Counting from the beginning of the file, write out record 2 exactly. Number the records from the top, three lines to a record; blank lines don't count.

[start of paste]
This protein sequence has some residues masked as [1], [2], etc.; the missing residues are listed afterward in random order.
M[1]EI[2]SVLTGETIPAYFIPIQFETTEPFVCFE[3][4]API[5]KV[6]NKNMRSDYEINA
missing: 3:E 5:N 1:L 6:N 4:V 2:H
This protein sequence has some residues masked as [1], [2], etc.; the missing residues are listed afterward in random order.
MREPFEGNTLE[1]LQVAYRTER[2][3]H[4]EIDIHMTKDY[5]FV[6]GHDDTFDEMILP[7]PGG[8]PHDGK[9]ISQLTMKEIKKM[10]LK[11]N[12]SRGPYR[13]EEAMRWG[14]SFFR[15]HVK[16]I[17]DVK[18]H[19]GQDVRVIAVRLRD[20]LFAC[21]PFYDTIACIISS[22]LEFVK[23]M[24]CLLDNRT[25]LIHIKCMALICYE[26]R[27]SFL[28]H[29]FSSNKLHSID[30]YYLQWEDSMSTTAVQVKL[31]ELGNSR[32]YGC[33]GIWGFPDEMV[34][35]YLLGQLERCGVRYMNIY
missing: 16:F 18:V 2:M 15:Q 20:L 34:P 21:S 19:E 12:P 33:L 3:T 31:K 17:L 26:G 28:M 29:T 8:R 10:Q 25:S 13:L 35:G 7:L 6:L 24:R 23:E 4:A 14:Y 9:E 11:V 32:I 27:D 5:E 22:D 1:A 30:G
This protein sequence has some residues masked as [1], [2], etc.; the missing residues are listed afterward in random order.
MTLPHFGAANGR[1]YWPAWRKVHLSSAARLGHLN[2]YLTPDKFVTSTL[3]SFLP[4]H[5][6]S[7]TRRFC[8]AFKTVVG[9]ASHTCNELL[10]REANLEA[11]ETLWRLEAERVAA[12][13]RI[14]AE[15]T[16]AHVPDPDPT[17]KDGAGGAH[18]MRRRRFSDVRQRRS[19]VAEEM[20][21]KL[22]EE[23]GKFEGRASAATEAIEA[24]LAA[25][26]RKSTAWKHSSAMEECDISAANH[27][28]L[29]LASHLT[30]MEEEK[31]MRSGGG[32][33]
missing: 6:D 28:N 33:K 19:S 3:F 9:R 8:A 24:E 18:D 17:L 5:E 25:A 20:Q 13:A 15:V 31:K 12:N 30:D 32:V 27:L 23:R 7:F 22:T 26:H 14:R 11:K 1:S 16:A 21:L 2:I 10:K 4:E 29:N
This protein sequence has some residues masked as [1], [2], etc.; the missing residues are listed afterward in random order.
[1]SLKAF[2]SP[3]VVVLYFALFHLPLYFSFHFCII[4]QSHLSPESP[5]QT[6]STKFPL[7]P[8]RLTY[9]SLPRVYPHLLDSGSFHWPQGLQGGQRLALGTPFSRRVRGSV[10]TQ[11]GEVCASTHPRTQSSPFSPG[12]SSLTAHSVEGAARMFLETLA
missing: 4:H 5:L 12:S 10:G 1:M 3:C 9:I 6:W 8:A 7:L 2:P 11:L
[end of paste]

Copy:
This protein sequence has some residues masked as [1], [2], etc.; the missing residues are listed afterward in random order.
MREPFEGNTLE[1]LQVAYRTER[2][3]H[4]EIDIHMTKDY[5]FV[6]GHDDTFDEMILP[7]PGG[8]PHDGK[9]ISQLTMKEIKKM[10]LK[11]N[12]SRGPYR[13]EEAMRWG[14]SFFR[15]HVK[16]I[17]DVK[18]H[19]GQDVRVIAVRLRD[20]LFAC[21]PFYDTIACIISS[22]LEFVK[23]M[24]CLLDNRT[25]LIHIKCMALICYE[26]R[27]SFL[28]H[29]FSSNKLHSID[30]YYLQWEDSMSTTAVQVKL[31]ELGNSR[32]YGC[33]GIWGFPDEMV[34][35]YLLGQLERCGVRYMNIY
missing: 16:F 18:V 2:M 15:Q 20:L 34:P 21:S 19:E 12:P 33:L 3:T 31:K 17:L 26:G 28:M 29:T 8:R 10:Q 25:S 13:L 35:G 7:L 6:L 24:R 23:E 4:A 14:Y 9:E 11:V 32:I 27:D 5:E 22:D 1:A 30:G